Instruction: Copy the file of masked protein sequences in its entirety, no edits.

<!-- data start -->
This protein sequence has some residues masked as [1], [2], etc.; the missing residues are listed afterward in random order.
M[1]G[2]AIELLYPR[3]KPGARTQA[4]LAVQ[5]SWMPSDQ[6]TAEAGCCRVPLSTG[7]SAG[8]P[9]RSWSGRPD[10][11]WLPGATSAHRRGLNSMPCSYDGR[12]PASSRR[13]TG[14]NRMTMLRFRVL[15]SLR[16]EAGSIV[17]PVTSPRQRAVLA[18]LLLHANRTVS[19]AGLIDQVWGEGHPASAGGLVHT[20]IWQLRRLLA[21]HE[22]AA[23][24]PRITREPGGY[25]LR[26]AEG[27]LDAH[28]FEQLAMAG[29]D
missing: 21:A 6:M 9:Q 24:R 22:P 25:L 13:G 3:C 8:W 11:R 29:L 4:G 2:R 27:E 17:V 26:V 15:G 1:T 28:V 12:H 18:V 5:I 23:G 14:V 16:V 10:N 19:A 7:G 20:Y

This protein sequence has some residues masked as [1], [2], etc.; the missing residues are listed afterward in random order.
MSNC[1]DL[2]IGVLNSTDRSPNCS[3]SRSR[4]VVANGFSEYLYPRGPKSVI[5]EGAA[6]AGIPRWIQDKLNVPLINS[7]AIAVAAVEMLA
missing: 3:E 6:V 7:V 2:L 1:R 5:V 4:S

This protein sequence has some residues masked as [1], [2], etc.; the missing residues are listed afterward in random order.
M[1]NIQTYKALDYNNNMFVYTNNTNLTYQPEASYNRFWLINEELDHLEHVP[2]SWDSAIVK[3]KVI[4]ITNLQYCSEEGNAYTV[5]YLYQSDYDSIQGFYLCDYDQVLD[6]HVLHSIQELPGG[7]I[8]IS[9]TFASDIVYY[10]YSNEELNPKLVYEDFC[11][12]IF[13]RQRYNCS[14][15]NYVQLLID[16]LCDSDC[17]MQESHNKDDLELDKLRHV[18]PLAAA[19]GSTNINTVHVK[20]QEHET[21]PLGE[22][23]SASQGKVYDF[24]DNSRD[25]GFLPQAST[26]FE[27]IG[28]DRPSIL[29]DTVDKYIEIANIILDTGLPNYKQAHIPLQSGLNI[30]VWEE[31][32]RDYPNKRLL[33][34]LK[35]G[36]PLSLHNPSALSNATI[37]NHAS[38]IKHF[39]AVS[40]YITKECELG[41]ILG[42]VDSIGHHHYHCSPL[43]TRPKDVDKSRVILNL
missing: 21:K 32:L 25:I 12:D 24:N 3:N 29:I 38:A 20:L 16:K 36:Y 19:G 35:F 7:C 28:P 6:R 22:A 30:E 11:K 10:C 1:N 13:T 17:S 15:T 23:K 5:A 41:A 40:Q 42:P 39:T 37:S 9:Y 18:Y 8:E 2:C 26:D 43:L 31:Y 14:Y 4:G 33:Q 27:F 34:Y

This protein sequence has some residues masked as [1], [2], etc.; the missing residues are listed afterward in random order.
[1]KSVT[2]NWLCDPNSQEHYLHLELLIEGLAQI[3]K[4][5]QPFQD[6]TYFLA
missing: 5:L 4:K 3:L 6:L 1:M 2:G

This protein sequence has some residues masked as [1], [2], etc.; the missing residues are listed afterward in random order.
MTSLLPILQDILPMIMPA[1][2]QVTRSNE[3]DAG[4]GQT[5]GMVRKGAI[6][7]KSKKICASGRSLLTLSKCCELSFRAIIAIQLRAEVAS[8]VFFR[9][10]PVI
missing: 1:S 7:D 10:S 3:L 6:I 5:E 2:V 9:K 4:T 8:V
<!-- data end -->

This protein sequence has some residues masked as [1], [2], etc.; the missing residues are listed afterward in random order.
M[1]G[2]AIELLYPR[3]KPGARTQA[4]LAVQ[5]SWMPSDQ[6]TAEAGCCRVPLSTG[7]SAG[8]P[9]RSWSGRPD[10][11]WLPGATSAHRRGLNSMPCSYDGR[12]PASSRR[13]TG[14]NRMTMLRFRVL[15]SLR[16]EAGSIV[17]PVTSPRQRAVLA[18]LLLHANRTVS[19]AGLIDQVWGEGHPASAGGLVHT[20]IWQLRRLLA[21]HE[22]AA[23][24]PRITREPGGY[25]LR[26]AEG[27]LDAH[28]FEQLAMAG[29]D
missing: 21:A 6:M 9:Q 24:R 22:P 25:L 13:G 3:C 8:W 11:R 29:L 4:G 2:R 27:E 17:V 26:V 15:G 1:T 28:V 12:H 18:V 5:I 23:G 14:V 16:V 10:N 19:A 7:G 20:Y

This protein sequence has some residues masked as [1], [2], etc.; the missing residues are listed afterward in random order.
MSNC[1]DL[2]IGVLNSTDRSPNCS[3]SRSR[4]VVANGFSEYLYPRGPKSVI[5]EGAA[6]AGIPRWIQDKLNVPLINS[7]AIAVAAVEMLA
missing: 3:E 6:V 7:V 2:L 1:R 5:V 4:S

This protein sequence has some residues masked as [1], [2], etc.; the missing residues are listed afterward in random order.
M[1]NIQTYKALDYNNNMFVYTNNTNLTYQPEASYNRFWLINEELDHLEHVP[2]SWDSAIVK[3]KVI[4]ITNLQYCSEEGNAYTV[5]YLYQSDYDSIQGFYLCDYDQVLD[6]HVLHSIQELPGG[7]I[8]IS[9]TFASDIVYY[10]YSNEELNPKLVYEDFC[11][12]IF[13]RQRYNCS[14][15]NYVQLLID[16]LCDSDC[17]MQESHNKDDLELDKLRHV[18]PLAAA[19]GSTNINTVHVK[20]QEHET[21]PLGE[22][23]SASQGKVYDF[24]DNSRD[25]GFLPQAST[26]FE[27]IG[28]DRPSIL[29]DTVDKYIEIANIILDTGLPNYKQAHIPLQSGLNI[30]VWEE[31][32]RDYPNKRLL[33][34]LK[35]G[36]PLSLHNPSALSNATI[37]NHAS[38]IKHF[39]AVS[40]YITKECELG[41]ILG[42]VDSIGHHHYHCSPL[43]TRPKDVDKSRVILNL
missing: 21:K 32:L 25:I 12:D 24:N 3:N 29:I 38:A 20:L 16:K 36:Y 19:G 35:F 7:C 28:P 6:R 22:A 30:E 11:K 10:C 1:N 13:T 17:S 15:T 23:K 5:A 41:A 40:Q 42:P 39:T 37:S 9:Y 18:Y 8:E 2:C 26:D 43:L 31:Y 14:Y 4:G 33:Q 27:F 34:Y

This protein sequence has some residues masked as [1], [2], etc.; the missing residues are listed afterward in random order.
[1]KSVT[2]NWLCDPNSQEHYLHLELLIEGLAQI[3]K[4][5]QPFQD[6]TYFLA
missing: 5:L 4:K 3:L 6:L 1:M 2:G

This protein sequence has some residues masked as [1], [2], etc.; the missing residues are listed afterward in random order.
MTSLLPILQDILPMIMPA[1][2]QVTRSNE[3]DAG[4]GQT[5]GMVRKGAI[6][7]KSKKICASGRSLLTLSKCCELSFRAIIAIQLRAEVAS[8]VFFR[9][10]PVI
missing: 1:S 7:D 10:S 3:L 6:I 5:E 2:V 9:K 4:T 8:V